The trail leveled out as it descended, and soon I was tromping through the woods. The path continued, in a little poorer repair, beneath the canopy of trees. They were mostly pine, and those still had their leaves. Their shade cast the floor into a gloomy shade of blueish-gray. I was tired, cold, and just realizing how hungry I was. I felt like I had run a marathon, and then been denied sleep for days. I stepped off the trail, and crouched down next to a large trunk. Positioning the book I my lap, I opened it in the middle, flipping through the pages as I looked for a map. I the daylight, the writing looked even redder than before, and slightly raised. Was this some primitive form of ink? The pages were thicker than normal as well, kind of an ocher color, and leathery to the touch.
Lots of strange writing, in a close nit and detailed style, opening up every third page or so into some crazy illustration. The lighter, more normal environs, and maybe even a second wind, were all kicking in, and I started to look at this in a different light. This book was probably some obscure religious text, and I had made an incredible find! I had never heard of anything even remotely like this. I'd be famous! Maybe even rich!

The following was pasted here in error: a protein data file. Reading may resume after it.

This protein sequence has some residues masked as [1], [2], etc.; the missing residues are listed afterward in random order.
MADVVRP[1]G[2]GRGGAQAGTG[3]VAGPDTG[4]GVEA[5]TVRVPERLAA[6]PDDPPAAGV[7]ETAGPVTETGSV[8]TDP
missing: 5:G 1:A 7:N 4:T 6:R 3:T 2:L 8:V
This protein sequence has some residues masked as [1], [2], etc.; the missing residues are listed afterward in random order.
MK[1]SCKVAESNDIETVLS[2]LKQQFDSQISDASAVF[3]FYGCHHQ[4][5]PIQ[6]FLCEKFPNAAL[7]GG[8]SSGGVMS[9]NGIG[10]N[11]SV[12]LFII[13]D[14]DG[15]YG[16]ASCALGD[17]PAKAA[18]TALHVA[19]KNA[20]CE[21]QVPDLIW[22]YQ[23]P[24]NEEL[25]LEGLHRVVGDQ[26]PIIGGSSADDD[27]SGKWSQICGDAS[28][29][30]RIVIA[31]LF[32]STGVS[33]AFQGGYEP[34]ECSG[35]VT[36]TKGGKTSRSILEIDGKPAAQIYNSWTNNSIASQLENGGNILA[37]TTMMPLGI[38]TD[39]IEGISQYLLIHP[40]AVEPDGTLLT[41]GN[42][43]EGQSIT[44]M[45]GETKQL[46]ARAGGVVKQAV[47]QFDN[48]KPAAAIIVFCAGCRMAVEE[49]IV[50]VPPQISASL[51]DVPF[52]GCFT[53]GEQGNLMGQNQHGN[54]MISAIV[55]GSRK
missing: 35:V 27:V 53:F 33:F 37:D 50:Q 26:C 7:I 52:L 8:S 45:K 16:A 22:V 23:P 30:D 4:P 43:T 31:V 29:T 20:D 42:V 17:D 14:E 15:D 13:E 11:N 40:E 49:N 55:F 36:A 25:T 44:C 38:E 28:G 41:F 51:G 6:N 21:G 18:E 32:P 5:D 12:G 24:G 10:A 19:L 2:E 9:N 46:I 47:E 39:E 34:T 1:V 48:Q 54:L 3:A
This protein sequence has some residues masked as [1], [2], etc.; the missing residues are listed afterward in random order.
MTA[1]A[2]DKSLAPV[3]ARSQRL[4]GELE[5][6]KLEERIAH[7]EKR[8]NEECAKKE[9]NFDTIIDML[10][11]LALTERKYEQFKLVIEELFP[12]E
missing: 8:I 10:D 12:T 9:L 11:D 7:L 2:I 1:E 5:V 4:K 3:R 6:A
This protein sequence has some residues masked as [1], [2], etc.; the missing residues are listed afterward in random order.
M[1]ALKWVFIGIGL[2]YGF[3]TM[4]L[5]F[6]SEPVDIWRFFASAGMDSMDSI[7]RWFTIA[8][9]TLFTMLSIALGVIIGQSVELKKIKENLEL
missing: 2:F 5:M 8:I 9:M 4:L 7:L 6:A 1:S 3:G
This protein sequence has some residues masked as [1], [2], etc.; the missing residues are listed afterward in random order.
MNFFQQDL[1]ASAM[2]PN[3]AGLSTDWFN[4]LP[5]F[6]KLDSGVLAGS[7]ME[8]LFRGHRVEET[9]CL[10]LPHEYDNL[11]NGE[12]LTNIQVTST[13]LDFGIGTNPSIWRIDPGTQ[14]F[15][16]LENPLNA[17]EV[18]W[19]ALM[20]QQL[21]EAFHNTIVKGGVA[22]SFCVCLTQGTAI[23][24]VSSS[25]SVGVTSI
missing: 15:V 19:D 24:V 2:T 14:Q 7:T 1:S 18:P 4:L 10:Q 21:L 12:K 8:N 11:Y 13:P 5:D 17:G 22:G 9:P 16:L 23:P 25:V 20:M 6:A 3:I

The next page opened up onto a map of sorts. The same map I had seen inside, the one with what I assumed was the loch. If it was, and the squirrely contours represented elevations in the terrain, the X was my former location, and this dotted line was the trail I was following. I could place where I was!
Then I noticed, not far from what I assumed was my present location, was an even bigger X. It was in the woods, but the dotted line of a different trail led to it. Should I check it out? Once I got back to civilization, I doubt I would get the chance. There would be a huge hubbub over the book, investigators would come out here, and it would all be out of my hands. I felt a little better. Drained, but capable, and I knew this could be something I regretted for the rest of my life. Standing up, the book open in the crook of my arms, I wandered down the path, carefully looking side to side.
About twenty minutes later, and I think I had found it. The contour lines seemed to indicate a hill, and the woods rose into one on my left. The trees opened slightly into what could only be a trail on my right. I decided to chance it, and ventured off the path, shuffling down through the fallen leaves and onto a trail that might only exist in my imagination.